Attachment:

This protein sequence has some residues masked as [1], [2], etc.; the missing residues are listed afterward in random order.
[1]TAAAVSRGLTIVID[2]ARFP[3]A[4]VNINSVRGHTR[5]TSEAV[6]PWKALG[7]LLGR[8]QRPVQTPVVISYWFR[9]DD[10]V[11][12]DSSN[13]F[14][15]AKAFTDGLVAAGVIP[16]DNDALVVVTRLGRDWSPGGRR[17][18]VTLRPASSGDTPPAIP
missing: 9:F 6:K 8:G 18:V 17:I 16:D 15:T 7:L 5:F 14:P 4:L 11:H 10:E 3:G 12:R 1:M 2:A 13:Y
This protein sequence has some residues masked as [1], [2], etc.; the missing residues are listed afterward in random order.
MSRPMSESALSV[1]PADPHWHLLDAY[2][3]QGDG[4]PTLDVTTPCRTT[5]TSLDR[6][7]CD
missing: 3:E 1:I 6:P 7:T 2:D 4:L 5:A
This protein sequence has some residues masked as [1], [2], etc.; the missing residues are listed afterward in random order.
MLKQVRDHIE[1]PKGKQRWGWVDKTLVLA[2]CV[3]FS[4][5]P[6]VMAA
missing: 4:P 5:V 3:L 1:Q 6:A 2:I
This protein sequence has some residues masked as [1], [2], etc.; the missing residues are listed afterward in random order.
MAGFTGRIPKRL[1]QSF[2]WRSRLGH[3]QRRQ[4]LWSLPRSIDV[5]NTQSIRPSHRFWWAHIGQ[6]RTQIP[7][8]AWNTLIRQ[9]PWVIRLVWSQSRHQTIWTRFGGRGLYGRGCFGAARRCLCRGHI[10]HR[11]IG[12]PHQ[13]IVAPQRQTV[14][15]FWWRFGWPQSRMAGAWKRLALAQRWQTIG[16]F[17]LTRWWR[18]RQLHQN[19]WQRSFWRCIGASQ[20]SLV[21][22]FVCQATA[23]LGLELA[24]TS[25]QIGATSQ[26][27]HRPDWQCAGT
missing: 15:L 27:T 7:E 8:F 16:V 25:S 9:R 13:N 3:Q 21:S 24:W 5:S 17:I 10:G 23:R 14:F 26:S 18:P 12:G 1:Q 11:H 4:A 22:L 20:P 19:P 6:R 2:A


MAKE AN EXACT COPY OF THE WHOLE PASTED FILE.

This protein sequence has some residues masked as [1], [2], etc.; the missing residues are listed afterward in random order.
[1]TAAAVSRGLTIVID[2]ARFP[3]A[4]VNINSVRGHTR[5]TSEAV[6]PWKALG[7]LLGR[8]QRPVQTPVVISYWFR[9]DD[10]V[11][12]DSSN[13]F[14][15]AKAFTDGLVAAGVIP[16]DNDALVVVTRLGRDWSPGGRR[17][18]VTLRPASSGDTPPAIP
missing: 9:F 6:K 8:G 18:V 17:I 16:D 15:T 7:L 5:F 14:P 4:L 11:H 10:E 3:G 12:R 1:M 2:A 13:Y
This protein sequence has some residues masked as [1], [2], etc.; the missing residues are listed afterward in random order.
MSRPMSESALSV[1]PADPHWHLLDAY[2][3]QGDG[4]PTLDVTTPCRTT[5]TSLDR[6][7]CD
missing: 3:E 1:I 6:P 7:T 2:D 4:L 5:A
This protein sequence has some residues masked as [1], [2], etc.; the missing residues are listed afterward in random order.
MLKQVRDHIE[1]PKGKQRWGWVDKTLVLA[2]CV[3]FS[4][5]P[6]VMAA
missing: 4:P 5:V 3:L 1:Q 6:A 2:I
This protein sequence has some residues masked as [1], [2], etc.; the missing residues are listed afterward in random order.
MAGFTGRIPKRL[1]QSF[2]WRSRLGH[3]QRRQ[4]LWSLPRSIDV[5]NTQSIRPSHRFWWAHIGQ[6]RTQIP[7][8]AWNTLIRQ[9]PWVIRLVWSQSRHQTIWTRFGGRGLYGRGCFGAARRCLCRGHI[10]HR[11]IG[12]PHQ[13]IVAPQRQTV[14][15]FWWRFGWPQSRMAGAWKRLALAQRWQTIG[16]F[17]LTRWWR[18]RQLHQN[19]WQRSFWRCIGASQ[20]SLV[21][22]FVCQATA[23]LGLELA[24]TS[25]QIGATSQ[26][27]HRPDWQCAGT
missing: 15:L 27:T 7:E 8:F 16:V 25:S 9:R 13:N 3:Q 21:S 24:W 5:S 17:I 10:G 23:R 14:F 26:S 18:P 12:G 1:Q 11:H 4:A 22:L 20:P 19:P 6:R 2:A